10 Cool Inventions From the 1980s

DNA Fingerprinting
Genetic markers are now a vital part of forensic science.
Genetic markers are now a vital part of forensic science.
Ryan McVay/Thinkstock

Science was forever changed in 1984, and the groundbreaking moment had nothing to do with George Orwell's famous sci-fi dystopia. British geneticist Alec Jeffreys was trying to trace genetic markers through family generations when he accidentally discovered something far more important: Every unique person has an equally unique DNA profile. Seems obvious, right? Well, at the time, it wasn't -- and Jeffreys' realization had a huge impact on science and many other industries.

Unique genetic profiles are derived from the profiles of our parents, meaning lineage can be traced back through generations with DNA testing. But there are obviously other uses, too -- imagine modern-day criminal investigation without DNA forensics. Jeffreys coined the term DNA fingerprinting and earned a knighthood for his work.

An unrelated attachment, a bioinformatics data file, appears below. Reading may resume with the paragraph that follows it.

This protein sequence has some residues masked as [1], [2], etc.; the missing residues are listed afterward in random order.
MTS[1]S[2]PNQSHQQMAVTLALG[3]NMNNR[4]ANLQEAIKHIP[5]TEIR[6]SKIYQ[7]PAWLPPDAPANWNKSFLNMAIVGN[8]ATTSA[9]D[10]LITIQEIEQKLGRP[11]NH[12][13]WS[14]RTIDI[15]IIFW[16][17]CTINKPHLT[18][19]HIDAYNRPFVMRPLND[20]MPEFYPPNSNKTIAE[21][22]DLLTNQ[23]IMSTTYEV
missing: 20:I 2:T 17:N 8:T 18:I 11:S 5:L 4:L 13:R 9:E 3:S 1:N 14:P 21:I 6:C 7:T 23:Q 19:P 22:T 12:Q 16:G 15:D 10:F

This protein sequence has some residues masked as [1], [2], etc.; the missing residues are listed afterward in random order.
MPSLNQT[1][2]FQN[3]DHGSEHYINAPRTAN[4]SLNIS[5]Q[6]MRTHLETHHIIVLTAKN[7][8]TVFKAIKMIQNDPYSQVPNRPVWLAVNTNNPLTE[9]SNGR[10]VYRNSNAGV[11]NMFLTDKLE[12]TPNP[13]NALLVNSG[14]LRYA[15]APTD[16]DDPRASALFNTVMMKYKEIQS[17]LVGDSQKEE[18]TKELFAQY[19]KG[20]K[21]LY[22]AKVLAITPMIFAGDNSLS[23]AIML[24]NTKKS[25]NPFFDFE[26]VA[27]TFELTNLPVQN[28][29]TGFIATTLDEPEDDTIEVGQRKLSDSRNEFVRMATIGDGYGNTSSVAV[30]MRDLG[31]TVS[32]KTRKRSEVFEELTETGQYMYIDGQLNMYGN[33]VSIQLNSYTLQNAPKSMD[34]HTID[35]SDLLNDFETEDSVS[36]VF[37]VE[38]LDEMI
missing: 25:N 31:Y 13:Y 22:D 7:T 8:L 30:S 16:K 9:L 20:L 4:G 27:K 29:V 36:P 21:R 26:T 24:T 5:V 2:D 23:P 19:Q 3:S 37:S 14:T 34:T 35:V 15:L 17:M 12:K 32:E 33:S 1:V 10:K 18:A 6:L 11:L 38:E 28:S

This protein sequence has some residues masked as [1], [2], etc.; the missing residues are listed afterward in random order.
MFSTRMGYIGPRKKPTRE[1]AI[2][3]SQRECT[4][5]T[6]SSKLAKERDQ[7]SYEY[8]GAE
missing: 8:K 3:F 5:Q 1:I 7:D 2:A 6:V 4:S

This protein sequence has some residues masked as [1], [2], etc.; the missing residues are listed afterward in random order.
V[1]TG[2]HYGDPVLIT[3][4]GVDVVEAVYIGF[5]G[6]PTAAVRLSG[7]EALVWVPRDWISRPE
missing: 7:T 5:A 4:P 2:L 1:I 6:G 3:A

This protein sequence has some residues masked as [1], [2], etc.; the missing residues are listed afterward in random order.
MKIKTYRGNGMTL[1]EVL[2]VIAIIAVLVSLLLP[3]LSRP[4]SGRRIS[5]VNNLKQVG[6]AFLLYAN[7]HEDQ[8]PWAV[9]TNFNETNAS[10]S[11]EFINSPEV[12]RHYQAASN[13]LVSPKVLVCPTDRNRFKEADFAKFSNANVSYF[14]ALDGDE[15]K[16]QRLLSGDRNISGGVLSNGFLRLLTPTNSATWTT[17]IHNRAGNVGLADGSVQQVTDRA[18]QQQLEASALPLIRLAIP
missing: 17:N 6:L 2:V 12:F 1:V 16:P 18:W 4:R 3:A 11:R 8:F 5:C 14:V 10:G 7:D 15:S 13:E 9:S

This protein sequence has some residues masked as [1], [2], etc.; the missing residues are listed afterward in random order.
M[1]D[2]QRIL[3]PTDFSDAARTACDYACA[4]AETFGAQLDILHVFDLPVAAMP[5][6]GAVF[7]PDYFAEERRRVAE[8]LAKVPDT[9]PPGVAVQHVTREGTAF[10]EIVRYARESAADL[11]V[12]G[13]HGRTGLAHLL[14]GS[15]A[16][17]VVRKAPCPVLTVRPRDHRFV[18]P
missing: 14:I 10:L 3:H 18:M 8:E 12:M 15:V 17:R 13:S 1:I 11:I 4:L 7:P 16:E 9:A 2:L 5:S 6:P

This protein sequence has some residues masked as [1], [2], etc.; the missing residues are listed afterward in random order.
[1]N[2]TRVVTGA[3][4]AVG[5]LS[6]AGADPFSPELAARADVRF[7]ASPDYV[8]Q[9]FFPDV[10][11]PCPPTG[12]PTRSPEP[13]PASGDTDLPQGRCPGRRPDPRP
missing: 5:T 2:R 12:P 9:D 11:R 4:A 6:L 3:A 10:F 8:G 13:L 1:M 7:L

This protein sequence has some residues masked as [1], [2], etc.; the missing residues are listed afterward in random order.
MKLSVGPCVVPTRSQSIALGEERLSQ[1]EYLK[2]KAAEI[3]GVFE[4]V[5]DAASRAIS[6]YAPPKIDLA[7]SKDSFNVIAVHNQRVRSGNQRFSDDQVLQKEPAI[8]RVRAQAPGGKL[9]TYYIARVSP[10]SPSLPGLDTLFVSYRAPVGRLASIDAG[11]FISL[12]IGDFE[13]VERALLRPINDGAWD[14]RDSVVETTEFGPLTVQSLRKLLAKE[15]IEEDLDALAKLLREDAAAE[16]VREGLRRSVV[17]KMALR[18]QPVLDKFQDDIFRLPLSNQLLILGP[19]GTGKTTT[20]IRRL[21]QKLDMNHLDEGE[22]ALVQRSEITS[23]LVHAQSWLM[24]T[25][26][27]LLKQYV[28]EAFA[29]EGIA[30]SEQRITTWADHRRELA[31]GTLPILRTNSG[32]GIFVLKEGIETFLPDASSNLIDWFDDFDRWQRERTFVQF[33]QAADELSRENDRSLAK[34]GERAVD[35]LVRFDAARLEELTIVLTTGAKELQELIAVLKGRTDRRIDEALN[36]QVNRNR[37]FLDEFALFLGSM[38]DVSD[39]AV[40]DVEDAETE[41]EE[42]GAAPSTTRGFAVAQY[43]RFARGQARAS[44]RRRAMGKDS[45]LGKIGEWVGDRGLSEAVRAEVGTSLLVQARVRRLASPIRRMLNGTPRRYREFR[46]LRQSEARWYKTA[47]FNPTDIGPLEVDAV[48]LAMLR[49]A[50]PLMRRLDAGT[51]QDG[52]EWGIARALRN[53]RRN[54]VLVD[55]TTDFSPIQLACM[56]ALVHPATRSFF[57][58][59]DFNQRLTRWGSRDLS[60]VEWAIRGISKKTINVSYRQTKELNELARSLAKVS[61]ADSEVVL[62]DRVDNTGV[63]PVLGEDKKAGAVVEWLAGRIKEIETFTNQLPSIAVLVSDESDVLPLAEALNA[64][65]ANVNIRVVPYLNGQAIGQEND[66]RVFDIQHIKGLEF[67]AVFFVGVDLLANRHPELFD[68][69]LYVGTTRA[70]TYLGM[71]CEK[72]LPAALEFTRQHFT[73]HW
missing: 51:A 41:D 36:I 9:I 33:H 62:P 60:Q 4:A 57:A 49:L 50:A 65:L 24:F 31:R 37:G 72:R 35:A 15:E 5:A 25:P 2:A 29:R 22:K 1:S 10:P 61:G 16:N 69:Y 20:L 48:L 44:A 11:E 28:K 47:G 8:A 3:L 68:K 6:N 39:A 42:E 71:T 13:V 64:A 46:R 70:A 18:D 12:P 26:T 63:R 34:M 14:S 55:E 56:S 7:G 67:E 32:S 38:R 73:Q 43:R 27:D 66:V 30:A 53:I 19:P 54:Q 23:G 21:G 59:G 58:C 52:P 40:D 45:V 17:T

As DNA fingerprinting spread from Jeffreys' lab, so did its scope. Today, the world of forensic science owes its development to DNA profiling. And like humans, animals have unique genetic codes that can be used to -- for example -- catch poachers illegally selling the skins of endangered animals.